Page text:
Supreme Court Denies Arizona Legislators’ Attempt To Avoid Depositions in Lawsuit Challenging State’s Voting Laws - Conservative Nation
Connect with us

Latest News

Supreme Court Denies Arizona Legislators’ Attempt To Avoid Depositions in Lawsuit Challenging State’s Voting Laws



On Monday, the Supreme Court rejected an effort by Arizona’s top two state legislators to avoid sitting for depositions in an ongoing lawsuit challenging two state voting laws as racially discriminatory. 

Arizona House Speaker Ben Toma (R) and Arizona Senate President Warren Petersen (R) filed an emergency request urging the justices to pause a lower ruling, mandating that they hand over documents and be deposed in the case. The two lawmakers argued that the mandate would violate legislative privilege.

The justices rejected the request in a brief order on Monday, without any noted dissent. 

The lawsuit centers around several voting bills that were passed by Arizona’s Republican-led legislature that would require individuals submit documentary proof of citizenship in order to vote as well as change rules that dictate when individuals are dropped from voter rolls. 

However, the Justice Department, Democratic National Committee and others filed legal challenges to the bills, condemning them, in some cases, as “voter suppression” bills. 

Toma and Petersen both voted for the bills, but neither were in their current leadership positions at the time. They intervened in the consolidated lawsuit to defend the laws earlier this year.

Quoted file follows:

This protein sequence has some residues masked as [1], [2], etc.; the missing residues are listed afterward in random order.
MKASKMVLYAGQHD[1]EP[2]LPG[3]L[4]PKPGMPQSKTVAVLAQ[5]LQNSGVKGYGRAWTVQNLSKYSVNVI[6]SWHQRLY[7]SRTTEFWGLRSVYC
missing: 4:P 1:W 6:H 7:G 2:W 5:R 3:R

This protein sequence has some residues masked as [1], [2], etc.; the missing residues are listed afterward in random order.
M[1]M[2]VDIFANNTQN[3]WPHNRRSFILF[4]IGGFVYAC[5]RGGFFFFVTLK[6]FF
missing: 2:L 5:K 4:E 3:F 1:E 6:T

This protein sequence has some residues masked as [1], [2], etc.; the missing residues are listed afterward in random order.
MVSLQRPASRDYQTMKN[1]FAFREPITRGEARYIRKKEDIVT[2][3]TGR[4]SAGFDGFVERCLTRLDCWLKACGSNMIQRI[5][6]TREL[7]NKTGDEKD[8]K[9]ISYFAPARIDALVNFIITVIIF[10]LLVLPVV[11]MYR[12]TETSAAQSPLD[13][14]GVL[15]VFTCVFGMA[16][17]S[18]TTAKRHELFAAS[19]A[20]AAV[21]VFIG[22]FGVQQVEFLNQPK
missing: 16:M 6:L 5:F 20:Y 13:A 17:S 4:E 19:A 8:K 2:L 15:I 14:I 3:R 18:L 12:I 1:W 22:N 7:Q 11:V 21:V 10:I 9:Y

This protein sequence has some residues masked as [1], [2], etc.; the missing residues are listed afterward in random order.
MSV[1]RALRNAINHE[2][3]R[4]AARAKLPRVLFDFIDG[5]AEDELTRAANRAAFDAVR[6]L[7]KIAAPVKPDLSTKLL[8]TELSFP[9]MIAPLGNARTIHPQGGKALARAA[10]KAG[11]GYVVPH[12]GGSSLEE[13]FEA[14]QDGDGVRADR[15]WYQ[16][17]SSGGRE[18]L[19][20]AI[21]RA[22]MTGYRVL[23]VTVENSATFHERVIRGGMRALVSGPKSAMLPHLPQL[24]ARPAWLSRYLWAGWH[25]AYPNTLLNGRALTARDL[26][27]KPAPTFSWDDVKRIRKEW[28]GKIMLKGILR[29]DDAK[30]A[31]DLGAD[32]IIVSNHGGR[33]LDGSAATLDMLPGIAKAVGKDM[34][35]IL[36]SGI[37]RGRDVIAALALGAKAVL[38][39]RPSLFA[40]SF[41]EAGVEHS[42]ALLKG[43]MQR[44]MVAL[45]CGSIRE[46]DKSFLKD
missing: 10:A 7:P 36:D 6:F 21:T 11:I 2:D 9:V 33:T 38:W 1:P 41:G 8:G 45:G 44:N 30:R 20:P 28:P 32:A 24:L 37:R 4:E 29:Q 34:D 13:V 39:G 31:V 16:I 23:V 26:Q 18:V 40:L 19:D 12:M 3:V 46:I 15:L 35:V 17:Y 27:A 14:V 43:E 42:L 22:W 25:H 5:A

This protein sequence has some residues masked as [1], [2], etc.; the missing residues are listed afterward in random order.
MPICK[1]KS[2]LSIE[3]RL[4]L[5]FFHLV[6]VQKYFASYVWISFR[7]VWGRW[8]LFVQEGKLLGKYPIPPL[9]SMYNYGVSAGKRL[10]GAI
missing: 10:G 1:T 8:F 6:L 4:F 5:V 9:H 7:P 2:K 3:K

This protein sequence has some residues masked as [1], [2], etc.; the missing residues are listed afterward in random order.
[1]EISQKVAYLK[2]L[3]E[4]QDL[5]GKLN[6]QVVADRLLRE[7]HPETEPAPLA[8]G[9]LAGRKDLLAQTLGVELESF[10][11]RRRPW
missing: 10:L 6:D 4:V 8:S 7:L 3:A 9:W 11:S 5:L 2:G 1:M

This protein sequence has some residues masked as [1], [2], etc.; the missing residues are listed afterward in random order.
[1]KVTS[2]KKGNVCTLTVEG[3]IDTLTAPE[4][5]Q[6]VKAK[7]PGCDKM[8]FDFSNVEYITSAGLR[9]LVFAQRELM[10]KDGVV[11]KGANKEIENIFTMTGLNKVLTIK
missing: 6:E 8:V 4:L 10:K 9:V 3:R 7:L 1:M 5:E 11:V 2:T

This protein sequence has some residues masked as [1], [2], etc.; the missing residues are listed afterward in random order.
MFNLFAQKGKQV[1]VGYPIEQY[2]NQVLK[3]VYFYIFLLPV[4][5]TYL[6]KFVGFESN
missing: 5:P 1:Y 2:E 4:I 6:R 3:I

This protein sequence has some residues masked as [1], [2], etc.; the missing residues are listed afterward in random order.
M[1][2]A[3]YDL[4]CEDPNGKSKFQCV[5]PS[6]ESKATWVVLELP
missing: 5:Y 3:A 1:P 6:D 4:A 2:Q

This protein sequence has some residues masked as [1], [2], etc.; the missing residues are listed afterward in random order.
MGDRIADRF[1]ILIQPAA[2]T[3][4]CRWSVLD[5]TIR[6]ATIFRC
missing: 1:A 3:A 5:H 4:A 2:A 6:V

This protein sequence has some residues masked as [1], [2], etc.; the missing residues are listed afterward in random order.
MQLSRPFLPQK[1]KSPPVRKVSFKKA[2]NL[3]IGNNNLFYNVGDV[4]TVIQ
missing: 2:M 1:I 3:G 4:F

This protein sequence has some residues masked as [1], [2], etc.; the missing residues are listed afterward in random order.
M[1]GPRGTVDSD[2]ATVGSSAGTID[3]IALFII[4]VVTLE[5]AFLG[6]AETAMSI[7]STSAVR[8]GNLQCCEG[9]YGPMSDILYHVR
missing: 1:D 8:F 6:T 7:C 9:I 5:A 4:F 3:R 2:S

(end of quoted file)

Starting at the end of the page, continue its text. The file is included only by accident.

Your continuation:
The plaintiffs then sought to depose the duo about the legislature’s intent in enacting the laws, requiring them to produce related documents. Toma and Petersen attempted to block it in lower courts, citing legislative privilege. 

“Allowing discovery of these irrelevant topics implicates the separation of powers at the highest level of government, embodying a federal court’s significant intrusion into legislative affairs without legal justification,” the lawmakers’ attorney, Kevin O’Malley, wrote to the justices.

“The district court’s unprecedented ruling will chill both the atmosphere for all legislators to freely express their views during the legislative process and the ability and willingness of present and future legislative leaders to participate in litigation to defend the constitutionality of state laws,” O’Malley continued.

“Until the legislators intervened, no party sought discovery from either of them,” wrote Seth Waxman, a former U.S. solicitor general in the Clinton administration, representing some of the plaintiffs in the case, in their response to the emergency request. “But once they voluntarily joined the litigation, and then made assertions about a key disputed question of fact — whether the Arizona legislature passed the challenged laws with discriminatory intent — plaintiffs sought to test the legislators’ position in discovery, as plaintiffs had done with other defendants.”

Scroll down to leave a comment and share your thoughts.

Continue Reading